Alberta Politics
Heather McPherson, the federal NDP candidate in Edmonton Strathcona (Photo: David J. Climenhaga).

Those elusive Liberals of Edmonton Strathcona: Where did Mainstreet’s pollsters find them?

Posted on October 15, 2019, 1:31 am
8 mins

Volunteers for NDP candidate Heather McPherson’s campaign in the federal Edmonton-Strathcona riding are asking themselves, where the heck are those mobs of Liberal voters one pollster claims to have identified in the riding?

Door-knocking in 2019 in the progressive-leaning riding on the south side of the North Saskatchewan River feels much the same as it did in 2015, when New Democrat Linda Duncan went on to win by a comfortable 7,051-vote margin, NDP volunteers in the riding insist.

Linda Duncan, retiring NDP MP for Edmonton Strathcona (Photo: David J. Climenhaga).

Things have changed in the past four years, of course. For one thing, Ms. Duncan is about to retire. But the Dipper doorknockers maintain they’re getting about the same number of positive responses as they have in recent elections. There are few Liberal signs on private property.

So where are the hordes Liberals the riding-specific poll by Toronto-based Mainstreet Research claims to have unearthed in September?

The first political activists in the riding heard of it was in a detail-deficient iPolitics story published on Sept. 23.

Absent other information, the results showed up as a big jump for the Liberals in the poll tracker on Sept. 25 and 26 — a development that if real could result in a split vote that favours Conservative Sam Lilly in what may be the only riding in the province with the potential to elect an Opposition member this year.

Liberal candidate Eleanor Olszewski (Photo: David J. Climenhaga).

The Liberals, understandably, jumped on it and pushed the poll’s results hard in their efforts to boost their candidate, Eleanor Olszewski.

New Democrats believe it’s a false narrative, but fear that if too many voters were persuaded by it, it could get Mr. Lilly elected.

A Star Edmonton story mentioned it — again with very few facts — on Oct. 1. (The traditionally Liberal-leaning Star acquired iPolitics a year ago.)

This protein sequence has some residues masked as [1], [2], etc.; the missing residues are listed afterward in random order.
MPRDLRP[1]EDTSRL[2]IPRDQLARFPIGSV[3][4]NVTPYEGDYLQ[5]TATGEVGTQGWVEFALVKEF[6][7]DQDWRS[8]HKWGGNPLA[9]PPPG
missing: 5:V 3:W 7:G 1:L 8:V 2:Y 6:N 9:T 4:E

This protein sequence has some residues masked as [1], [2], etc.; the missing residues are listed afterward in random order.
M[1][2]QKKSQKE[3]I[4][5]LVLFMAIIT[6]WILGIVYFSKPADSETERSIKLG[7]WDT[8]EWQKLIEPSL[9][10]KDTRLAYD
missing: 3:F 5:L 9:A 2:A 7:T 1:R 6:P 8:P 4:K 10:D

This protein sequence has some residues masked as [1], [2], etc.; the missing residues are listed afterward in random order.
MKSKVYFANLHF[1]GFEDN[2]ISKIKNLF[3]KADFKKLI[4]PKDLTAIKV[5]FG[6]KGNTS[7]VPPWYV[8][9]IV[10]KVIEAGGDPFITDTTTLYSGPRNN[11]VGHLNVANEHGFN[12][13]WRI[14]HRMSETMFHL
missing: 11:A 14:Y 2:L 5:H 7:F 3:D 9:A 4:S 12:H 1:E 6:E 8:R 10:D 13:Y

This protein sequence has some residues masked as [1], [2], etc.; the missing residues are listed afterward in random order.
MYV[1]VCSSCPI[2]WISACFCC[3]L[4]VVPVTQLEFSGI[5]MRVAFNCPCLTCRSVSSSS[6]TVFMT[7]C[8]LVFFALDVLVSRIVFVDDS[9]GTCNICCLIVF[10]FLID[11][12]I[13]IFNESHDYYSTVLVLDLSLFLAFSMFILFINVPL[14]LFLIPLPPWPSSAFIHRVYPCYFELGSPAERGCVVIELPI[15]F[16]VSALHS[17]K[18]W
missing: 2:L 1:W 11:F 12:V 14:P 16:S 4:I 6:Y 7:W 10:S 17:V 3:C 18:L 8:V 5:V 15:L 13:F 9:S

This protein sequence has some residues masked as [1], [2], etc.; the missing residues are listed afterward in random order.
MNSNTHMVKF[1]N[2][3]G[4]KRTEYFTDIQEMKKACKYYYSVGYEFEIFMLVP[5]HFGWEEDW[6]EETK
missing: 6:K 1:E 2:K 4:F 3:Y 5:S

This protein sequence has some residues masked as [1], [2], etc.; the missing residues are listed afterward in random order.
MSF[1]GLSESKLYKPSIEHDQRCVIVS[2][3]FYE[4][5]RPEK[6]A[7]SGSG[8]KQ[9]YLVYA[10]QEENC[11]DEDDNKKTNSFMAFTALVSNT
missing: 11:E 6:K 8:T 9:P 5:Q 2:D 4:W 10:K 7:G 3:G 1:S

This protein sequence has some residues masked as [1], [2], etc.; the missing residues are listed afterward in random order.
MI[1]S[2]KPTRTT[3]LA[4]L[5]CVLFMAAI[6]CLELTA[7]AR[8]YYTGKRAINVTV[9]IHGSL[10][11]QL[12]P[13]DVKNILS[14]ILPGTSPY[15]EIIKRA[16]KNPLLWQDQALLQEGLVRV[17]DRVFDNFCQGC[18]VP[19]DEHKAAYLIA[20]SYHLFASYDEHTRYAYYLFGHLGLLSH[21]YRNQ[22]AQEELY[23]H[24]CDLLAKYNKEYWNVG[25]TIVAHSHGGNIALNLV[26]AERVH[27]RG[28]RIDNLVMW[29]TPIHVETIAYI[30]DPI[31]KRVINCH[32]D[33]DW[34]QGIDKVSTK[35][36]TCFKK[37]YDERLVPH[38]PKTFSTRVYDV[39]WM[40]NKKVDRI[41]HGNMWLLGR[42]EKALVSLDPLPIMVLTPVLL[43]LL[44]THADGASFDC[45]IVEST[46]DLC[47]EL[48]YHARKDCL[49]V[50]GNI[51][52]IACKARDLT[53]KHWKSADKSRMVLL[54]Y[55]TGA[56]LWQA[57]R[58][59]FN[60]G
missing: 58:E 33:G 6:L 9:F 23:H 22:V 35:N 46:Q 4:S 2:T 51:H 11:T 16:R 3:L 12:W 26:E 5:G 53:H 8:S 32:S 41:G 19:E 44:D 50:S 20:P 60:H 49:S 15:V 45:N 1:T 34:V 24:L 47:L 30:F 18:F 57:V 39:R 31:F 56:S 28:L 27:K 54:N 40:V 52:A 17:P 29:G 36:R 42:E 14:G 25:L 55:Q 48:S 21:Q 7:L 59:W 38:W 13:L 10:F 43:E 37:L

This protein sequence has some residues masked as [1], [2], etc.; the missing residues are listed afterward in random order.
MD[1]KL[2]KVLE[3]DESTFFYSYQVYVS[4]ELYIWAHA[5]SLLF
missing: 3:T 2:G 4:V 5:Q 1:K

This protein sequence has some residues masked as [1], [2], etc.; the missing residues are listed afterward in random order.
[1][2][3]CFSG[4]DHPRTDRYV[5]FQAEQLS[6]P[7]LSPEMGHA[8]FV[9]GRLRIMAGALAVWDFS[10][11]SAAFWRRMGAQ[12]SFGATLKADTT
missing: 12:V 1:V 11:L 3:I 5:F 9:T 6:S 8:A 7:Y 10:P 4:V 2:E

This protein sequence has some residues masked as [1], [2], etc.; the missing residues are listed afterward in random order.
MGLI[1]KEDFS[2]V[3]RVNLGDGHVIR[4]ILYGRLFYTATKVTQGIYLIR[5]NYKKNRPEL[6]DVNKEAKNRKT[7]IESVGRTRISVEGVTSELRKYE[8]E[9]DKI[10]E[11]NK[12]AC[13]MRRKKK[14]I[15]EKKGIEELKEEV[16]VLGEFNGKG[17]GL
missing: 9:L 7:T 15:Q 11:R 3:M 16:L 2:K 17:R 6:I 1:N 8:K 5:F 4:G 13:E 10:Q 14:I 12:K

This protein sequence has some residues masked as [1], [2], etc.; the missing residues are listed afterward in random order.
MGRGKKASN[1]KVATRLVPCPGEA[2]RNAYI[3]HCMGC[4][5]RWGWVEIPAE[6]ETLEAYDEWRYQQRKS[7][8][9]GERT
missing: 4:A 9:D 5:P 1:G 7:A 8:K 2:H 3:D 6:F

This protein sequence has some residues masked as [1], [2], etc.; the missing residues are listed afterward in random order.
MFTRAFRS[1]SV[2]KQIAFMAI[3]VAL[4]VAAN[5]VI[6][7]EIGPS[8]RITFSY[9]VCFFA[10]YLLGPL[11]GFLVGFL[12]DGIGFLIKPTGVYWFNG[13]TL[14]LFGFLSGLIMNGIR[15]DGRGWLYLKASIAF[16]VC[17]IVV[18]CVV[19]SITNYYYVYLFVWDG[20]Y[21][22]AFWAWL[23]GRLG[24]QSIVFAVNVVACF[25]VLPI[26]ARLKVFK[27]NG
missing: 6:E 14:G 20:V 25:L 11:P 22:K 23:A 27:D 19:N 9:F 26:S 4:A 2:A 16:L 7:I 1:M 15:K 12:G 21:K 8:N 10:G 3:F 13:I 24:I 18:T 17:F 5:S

On Saturday, Postmedia’s Alberta newspapers, which nowadays campaign openly for the Conservatives, claimed in a riding profile presumably based on Mainstreet’s poll, which was not acknowledged, that the NDP and Liberals are polling “neck and neck” in the riding and suggested Mr. Lilly would win.

So does the Mainstreet poll indicate a real trend, or is it an outlier for whatever reasons?

To answer this important question, it would be helpful to get more information about the poll’s methodology and the wording of the questions it asked. Strangely, though, that information does not show up in any of the credulous mainstream media accounts seen so far. I asked Mainstreet President and CEO Quito Maggi for that information.

Conservative candidate Sam Lilly (Photo: Facebook).

His emailed response was not particularly informative, unfortunately. “The poll was conducted for and published by iPolitics, it’s behind their paywall for subscribers,” he responded. “I can’t provide further details beyond confirming that it exists and that the quote (in the Oct. 1 Star story) is an accurate reflection of the poll findings at the time.”

For more information, he suggested subscribing to iPolitics.

Well, sorry, but’s subscription budget is all tapped out. So we’ll just go with what we know about past Mainstreet polls, which are sometimes accurate, sometimes not so accurate, and now and then, in Mr. Maggi’s own words, “a catastrophic failure.”

The best example of the latter category was the 2017 Mainstreet prediction Calgary Mayor Naheed Nenshi would lose to his Conservative challenger by a wide margin. Mr. Nenshi won. That was the poll Mr. Maggi termed catastrophic.

Mainstreet Research President and CEO Quito Maggi (Photo: Twitter).

Then there was the riding poll just before the Nanaimo, B.C., by-election in January in which the pollster said the B.C. Liberals had a huge lead over the NDP candidate (who won) and Mainstreet’s much-reported forecast of a Green Party victory in the Prince Edward Island provincial election in April (which the Conservatives won).

Mainstreet also got the winners right but the margins wrong enough to be outside its margin of error in this year’s provincial elections in Alberta, Manitoba and Quebec. Other Mainstreet polls have done better.

Still, this suggests at the very least that both the Star and Postmedia need to give their readers more information about the polls they report on.

Mainstreet’s history notwithstanding, I’d bet money all three major parties’ campaigns have a good grip on what’s really happening on the ground now in Edmonton Strathcona — and that it’s not quite what Mainstreet said last month.